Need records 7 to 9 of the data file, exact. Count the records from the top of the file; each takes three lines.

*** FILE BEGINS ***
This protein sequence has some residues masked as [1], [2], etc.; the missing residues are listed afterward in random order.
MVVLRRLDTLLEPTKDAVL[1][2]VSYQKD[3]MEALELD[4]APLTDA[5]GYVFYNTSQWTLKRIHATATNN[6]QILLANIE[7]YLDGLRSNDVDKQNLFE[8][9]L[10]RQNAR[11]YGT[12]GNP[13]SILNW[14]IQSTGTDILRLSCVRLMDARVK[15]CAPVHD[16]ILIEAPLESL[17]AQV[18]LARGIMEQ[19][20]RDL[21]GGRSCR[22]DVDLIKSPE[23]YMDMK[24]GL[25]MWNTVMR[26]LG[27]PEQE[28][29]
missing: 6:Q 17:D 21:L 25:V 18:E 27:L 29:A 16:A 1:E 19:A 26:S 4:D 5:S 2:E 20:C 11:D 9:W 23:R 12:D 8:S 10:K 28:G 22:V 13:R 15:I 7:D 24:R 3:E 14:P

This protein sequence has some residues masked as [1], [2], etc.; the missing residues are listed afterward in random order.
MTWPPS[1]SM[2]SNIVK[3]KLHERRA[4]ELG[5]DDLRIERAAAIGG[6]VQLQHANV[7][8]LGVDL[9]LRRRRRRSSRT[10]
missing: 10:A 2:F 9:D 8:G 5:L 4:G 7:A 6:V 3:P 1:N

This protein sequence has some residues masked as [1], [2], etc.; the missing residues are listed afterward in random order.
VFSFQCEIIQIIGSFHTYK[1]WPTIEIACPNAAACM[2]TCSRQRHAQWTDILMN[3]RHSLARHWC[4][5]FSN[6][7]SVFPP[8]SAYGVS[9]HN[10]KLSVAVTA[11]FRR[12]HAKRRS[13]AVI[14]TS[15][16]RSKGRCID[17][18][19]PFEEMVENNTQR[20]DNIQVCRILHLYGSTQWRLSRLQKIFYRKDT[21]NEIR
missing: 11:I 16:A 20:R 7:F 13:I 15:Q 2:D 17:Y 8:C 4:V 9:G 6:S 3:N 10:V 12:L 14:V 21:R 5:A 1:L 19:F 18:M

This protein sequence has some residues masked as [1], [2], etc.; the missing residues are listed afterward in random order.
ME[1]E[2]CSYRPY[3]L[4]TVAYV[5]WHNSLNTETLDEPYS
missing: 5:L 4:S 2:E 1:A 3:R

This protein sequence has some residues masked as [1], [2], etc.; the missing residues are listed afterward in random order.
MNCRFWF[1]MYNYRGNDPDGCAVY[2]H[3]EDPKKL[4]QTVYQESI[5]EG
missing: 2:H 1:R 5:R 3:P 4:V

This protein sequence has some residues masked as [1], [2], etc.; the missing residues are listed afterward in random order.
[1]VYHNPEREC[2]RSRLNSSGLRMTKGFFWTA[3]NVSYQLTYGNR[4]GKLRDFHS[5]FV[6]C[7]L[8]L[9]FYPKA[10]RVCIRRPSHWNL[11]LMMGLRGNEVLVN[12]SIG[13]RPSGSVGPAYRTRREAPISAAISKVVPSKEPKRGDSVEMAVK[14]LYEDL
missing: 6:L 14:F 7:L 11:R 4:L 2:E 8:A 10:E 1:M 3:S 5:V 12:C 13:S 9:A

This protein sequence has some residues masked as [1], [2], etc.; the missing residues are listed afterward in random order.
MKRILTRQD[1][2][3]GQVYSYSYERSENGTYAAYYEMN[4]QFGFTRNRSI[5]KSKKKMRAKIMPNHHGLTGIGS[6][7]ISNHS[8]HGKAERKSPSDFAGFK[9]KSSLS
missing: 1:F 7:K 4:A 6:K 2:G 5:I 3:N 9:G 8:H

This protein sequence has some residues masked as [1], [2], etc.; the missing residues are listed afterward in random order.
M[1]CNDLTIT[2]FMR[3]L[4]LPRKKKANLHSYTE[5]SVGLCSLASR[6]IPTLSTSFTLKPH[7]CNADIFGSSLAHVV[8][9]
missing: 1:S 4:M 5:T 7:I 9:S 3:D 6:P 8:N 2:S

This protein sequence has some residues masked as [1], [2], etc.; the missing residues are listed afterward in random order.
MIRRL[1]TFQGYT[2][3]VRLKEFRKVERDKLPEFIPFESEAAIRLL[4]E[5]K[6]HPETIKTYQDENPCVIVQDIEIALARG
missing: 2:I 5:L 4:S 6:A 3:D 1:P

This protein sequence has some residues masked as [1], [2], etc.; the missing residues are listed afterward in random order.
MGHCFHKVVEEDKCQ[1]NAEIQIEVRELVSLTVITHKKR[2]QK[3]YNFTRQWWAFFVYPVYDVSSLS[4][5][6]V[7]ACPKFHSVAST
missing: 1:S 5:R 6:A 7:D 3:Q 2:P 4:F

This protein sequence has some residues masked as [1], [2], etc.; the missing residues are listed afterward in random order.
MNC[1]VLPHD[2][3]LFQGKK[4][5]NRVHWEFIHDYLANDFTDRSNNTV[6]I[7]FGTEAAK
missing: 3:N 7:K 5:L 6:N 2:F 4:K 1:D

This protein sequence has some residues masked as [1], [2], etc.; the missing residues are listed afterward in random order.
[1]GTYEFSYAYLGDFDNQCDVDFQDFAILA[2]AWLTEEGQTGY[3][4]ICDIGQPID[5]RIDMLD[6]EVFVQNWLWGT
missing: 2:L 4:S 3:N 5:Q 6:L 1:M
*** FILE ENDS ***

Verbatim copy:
This protein sequence has some residues masked as [1], [2], etc.; the missing residues are listed afterward in random order.
MKRILTRQD[1][2][3]GQVYSYSYERSENGTYAAYYEMN[4]QFGFTRNRSI[5]KSKKKMRAKIMPNHHGLTGIGS[6][7]ISNHS[8]HGKAERKSPSDFAGFK[9]KSSLS
missing: 1:F 7:K 4:A 6:K 2:G 5:I 3:N 9:G 8:H

This protein sequence has some residues masked as [1], [2], etc.; the missing residues are listed afterward in random order.
M[1]CNDLTIT[2]FMR[3]L[4]LPRKKKANLHSYTE[5]SVGLCSLASR[6]IPTLSTSFTLKPH[7]CNADIFGSSLAHVV[8][9]
missing: 1:S 4:M 5:T 7:I 9:S 3:D 6:P 8:N 2:S

This protein sequence has some residues masked as [1], [2], etc.; the missing residues are listed afterward in random order.
MIRRL[1]TFQGYT[2][3]VRLKEFRKVERDKLPEFIPFESEAAIRLL[4]E[5]K[6]HPETIKTYQDENPCVIVQDIEIALARG
missing: 2:I 5:L 4:S 6:A 3:D 1:P